Yesterday I dropped into my local supermarket for some basics. Lining up to pay, I placed my items on to the slowly moving belt, but when it was time for my groceries to be scanned, shock horror! There was no beep.
The cashier was surprised at first, but when repeated attempts didn’t make the expected ‘beep’ sound she became a little anxious.
Frustrated by the missing sound, the cashier rang a bell to catch her manager’s attention, who came over to investigate our till. He concluded that it was out of order and escorted us to another checkout where everything seemed to be working.
Indeed upon hearing the familiar ‘beep’ once more, the cashier let out a sigh of relief. She cheered up and finished scanning my groceries, no doubt confident that she could now survive the day. Things were back to normal.
I couldn’t help musing over how our lives’ routines and mundane events are governed and affirmed by beeps. Gadgets surround us at home and at work. In our kitchens, microwaves and ovens make their presence known by their typical beeps; our phones and computers let out similar reassuring noises. At a more advanced level, in doctor’s surgeries and hospitals, our health is monitored and determined by yet more beeps.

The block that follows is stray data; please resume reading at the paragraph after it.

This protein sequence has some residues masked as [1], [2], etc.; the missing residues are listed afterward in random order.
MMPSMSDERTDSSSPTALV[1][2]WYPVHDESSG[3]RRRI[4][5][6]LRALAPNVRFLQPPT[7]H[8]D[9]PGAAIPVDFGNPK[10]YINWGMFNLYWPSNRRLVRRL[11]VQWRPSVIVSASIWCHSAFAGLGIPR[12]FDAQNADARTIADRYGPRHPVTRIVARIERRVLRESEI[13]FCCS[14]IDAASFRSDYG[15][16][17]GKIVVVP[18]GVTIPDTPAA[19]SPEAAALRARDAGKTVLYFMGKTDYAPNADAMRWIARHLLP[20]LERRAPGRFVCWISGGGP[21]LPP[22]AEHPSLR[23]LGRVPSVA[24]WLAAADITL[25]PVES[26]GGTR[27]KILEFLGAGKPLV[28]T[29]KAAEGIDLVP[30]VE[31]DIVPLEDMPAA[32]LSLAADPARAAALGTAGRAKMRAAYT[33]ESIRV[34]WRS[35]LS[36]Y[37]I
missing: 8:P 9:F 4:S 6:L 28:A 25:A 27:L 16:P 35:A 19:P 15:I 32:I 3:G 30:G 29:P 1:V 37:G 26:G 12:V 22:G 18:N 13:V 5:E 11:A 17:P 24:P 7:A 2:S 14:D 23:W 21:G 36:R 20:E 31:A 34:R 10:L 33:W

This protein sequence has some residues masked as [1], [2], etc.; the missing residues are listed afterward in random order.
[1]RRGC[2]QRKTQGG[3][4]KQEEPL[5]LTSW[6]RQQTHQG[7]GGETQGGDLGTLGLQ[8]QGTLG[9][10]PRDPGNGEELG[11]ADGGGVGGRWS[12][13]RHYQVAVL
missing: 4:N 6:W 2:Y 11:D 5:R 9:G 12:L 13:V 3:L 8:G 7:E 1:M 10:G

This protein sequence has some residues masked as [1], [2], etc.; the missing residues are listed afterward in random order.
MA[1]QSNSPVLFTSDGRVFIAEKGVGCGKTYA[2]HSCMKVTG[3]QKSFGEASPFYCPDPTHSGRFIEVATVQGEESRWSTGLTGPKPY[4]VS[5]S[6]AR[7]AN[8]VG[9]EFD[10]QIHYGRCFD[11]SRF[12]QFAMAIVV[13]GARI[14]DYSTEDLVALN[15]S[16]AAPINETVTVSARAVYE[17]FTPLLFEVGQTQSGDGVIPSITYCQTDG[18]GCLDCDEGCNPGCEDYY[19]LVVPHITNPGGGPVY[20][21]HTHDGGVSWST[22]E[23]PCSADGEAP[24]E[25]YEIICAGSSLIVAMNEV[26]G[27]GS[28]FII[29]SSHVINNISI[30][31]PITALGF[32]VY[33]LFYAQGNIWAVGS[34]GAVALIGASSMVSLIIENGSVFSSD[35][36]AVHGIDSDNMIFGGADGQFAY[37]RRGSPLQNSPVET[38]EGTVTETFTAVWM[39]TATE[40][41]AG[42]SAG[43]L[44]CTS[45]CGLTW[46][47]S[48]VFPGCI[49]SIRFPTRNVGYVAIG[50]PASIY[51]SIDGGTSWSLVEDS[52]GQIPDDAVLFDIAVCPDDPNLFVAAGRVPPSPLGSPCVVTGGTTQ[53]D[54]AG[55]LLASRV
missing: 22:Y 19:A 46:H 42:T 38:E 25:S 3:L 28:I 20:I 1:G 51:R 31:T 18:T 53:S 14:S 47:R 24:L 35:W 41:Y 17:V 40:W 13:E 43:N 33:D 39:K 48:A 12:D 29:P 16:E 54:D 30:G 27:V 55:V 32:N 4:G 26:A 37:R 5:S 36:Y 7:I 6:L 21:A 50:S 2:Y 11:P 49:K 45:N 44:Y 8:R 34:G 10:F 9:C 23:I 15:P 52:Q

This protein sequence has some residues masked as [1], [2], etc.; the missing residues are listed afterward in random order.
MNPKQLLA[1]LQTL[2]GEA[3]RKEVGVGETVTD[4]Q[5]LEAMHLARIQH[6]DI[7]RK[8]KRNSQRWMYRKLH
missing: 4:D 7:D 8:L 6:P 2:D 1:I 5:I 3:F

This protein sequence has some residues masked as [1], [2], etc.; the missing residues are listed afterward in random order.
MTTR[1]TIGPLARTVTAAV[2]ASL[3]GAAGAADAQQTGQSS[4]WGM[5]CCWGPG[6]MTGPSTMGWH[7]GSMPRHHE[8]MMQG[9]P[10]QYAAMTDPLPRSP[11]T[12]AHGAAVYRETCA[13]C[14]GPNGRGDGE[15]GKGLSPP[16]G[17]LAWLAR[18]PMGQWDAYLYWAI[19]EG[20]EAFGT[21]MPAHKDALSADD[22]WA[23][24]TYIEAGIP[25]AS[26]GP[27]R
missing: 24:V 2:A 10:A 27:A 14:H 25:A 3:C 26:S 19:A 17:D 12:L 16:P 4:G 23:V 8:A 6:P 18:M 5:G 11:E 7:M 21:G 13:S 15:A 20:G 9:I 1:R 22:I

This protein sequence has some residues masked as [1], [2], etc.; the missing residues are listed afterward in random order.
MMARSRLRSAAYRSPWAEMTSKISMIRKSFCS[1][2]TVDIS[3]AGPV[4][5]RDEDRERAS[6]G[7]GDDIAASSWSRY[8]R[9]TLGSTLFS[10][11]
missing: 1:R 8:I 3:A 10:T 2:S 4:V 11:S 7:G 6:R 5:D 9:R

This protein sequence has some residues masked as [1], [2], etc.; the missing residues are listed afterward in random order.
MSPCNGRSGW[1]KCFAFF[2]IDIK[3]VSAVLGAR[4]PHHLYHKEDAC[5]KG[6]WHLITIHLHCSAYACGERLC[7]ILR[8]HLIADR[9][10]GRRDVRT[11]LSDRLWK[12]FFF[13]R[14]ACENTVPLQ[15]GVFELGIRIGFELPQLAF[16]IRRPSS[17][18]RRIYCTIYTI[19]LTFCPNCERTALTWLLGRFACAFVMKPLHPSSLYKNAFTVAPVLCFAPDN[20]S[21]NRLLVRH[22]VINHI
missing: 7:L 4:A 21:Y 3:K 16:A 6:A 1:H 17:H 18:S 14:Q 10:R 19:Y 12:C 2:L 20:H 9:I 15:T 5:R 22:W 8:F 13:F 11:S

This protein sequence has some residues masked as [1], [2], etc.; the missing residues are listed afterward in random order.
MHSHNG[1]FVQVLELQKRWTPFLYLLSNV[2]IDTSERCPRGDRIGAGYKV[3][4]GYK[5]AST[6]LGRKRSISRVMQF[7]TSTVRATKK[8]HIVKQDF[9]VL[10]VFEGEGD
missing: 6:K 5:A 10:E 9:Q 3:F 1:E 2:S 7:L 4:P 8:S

In considering the matter deeper it occurred to me that these beeps, although designed for safety reasons, can also be a cause for concern. They can potentially raise anxiety levels, which we exhibit in our facial expressions. Often beeps make us frown, ultimately leading to wrinkles and expression lines on our face.
Maybe the beeping in our everyday lives should come with a health warning too: ‘Beeps may cause long lasting skin damage’ …
I know technology is all around us and is here to stay, but I try to remember that it doesn’t always work. Sometimes it fails us when we rely on it most. At a train station, airport or bank, when a computer is down it throws everyone off track. We customers become annoyed at the inconvenience; those who are responsible become stressed when conveying messages of apology to us.
We don’t like to surrender to these technological glitches, but there is often not much we can do about it.
We are controlled by the beeps, but beeps can make us stressed. And it’s our skin that suffers. So maybe we should take a break from technology for a while. We can’t live without it, but we can escape it temporarily. Whether it’s going for a walk in the countryside or reading a book, our skin will really appreciate it in the long run.